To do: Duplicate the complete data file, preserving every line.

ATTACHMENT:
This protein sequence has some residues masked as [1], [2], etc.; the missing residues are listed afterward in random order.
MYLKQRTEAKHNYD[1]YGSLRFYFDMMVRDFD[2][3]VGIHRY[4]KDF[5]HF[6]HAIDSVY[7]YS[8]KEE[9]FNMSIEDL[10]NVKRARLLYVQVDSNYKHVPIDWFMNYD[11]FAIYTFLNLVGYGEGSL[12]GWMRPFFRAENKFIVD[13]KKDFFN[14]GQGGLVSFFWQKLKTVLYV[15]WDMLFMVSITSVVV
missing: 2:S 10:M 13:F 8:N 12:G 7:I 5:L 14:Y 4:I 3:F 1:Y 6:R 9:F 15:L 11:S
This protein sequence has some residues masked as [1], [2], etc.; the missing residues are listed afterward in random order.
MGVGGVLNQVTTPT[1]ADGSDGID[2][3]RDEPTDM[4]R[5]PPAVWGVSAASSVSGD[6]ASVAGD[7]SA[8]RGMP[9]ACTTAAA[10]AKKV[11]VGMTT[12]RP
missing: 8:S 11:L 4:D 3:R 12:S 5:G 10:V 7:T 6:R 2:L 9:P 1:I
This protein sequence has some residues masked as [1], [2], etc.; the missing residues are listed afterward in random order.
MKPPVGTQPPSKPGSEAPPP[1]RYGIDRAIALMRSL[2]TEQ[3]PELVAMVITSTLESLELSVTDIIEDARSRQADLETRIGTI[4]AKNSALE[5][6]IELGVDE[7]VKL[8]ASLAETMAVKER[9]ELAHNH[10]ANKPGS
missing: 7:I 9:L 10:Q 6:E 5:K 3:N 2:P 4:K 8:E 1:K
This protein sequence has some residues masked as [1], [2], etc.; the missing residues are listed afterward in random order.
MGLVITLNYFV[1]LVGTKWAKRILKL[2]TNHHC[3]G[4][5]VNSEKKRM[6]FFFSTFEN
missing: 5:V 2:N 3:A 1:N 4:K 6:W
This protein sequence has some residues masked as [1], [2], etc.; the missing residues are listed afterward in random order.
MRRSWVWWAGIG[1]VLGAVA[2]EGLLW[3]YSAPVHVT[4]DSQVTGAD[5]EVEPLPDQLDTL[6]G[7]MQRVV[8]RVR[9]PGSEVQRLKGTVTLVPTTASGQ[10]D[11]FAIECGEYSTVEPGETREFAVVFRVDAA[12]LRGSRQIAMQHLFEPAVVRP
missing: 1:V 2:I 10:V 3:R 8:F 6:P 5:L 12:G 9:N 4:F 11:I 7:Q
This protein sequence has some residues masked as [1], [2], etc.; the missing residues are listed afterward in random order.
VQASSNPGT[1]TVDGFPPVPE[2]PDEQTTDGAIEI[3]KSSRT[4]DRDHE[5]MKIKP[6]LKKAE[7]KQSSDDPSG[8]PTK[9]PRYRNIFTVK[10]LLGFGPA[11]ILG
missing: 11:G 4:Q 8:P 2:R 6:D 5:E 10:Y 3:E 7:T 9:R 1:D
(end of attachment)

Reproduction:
This protein sequence has some residues masked as [1], [2], etc.; the missing residues are listed afterward in random order.
MYLKQRTEAKHNYD[1]YGSLRFYFDMMVRDFD[2][3]VGIHRY[4]KDF[5]HF[6]HAIDSVY[7]YS[8]KEE[9]FNMSIEDL[10]NVKRARLLYVQVDSNYKHVPIDWFMNYD[11]FAIYTFLNLVGYGEGSL[12]GWMRPFFRAENKFIVD[13]KKDFFN[14]GQGGLVSFFWQKLKTVLYV[15]WDMLFMVSITSVVV
missing: 2:S 10:M 13:F 8:N 12:G 7:I 5:L 14:Y 4:I 3:F 1:Y 6:R 9:F 15:L 11:S
This protein sequence has some residues masked as [1], [2], etc.; the missing residues are listed afterward in random order.
MGVGGVLNQVTTPT[1]ADGSDGID[2][3]RDEPTDM[4]R[5]PPAVWGVSAASSVSGD[6]ASVAGD[7]SA[8]RGMP[9]ACTTAAA[10]AKKV[11]VGMTT[12]RP
missing: 8:S 11:L 4:D 3:R 12:S 5:G 10:V 7:T 6:R 2:L 9:P 1:I
This protein sequence has some residues masked as [1], [2], etc.; the missing residues are listed afterward in random order.
MKPPVGTQPPSKPGSEAPPP[1]RYGIDRAIALMRSL[2]TEQ[3]PELVAMVITSTLESLELSVTDIIEDARSRQADLETRIGTI[4]AKNSALE[5][6]IELGVDE[7]VKL[8]ASLAETMAVKER[9]ELAHNH[10]ANKPGS
missing: 7:I 9:L 10:Q 6:E 5:K 3:N 2:P 4:K 8:E 1:K
This protein sequence has some residues masked as [1], [2], etc.; the missing residues are listed afterward in random order.
MGLVITLNYFV[1]LVGTKWAKRILKL[2]TNHHC[3]G[4][5]VNSEKKRM[6]FFFSTFEN
missing: 5:V 2:N 3:A 1:N 4:K 6:W
This protein sequence has some residues masked as [1], [2], etc.; the missing residues are listed afterward in random order.
MRRSWVWWAGIG[1]VLGAVA[2]EGLLW[3]YSAPVHVT[4]DSQVTGAD[5]EVEPLPDQLDTL[6]G[7]MQRVV[8]RVR[9]PGSEVQRLKGTVTLVPTTASGQ[10]D[11]FAIECGEYSTVEPGETREFAVVFRVDAA[12]LRGSRQIAMQHLFEPAVVRP
missing: 1:V 2:I 10:V 3:R 8:F 6:P 5:L 12:G 9:N 4:F 11:I 7:Q
This protein sequence has some residues masked as [1], [2], etc.; the missing residues are listed afterward in random order.
VQASSNPGT[1]TVDGFPPVPE[2]PDEQTTDGAIEI[3]KSSRT[4]DRDHE[5]MKIKP[6]LKKAE[7]KQSSDDPSG[8]PTK[9]PRYRNIFTVK[10]LLGFGPA[11]ILG
missing: 11:G 4:Q 8:P 2:R 6:D 5:E 10:Y 3:E 7:T 9:R 1:D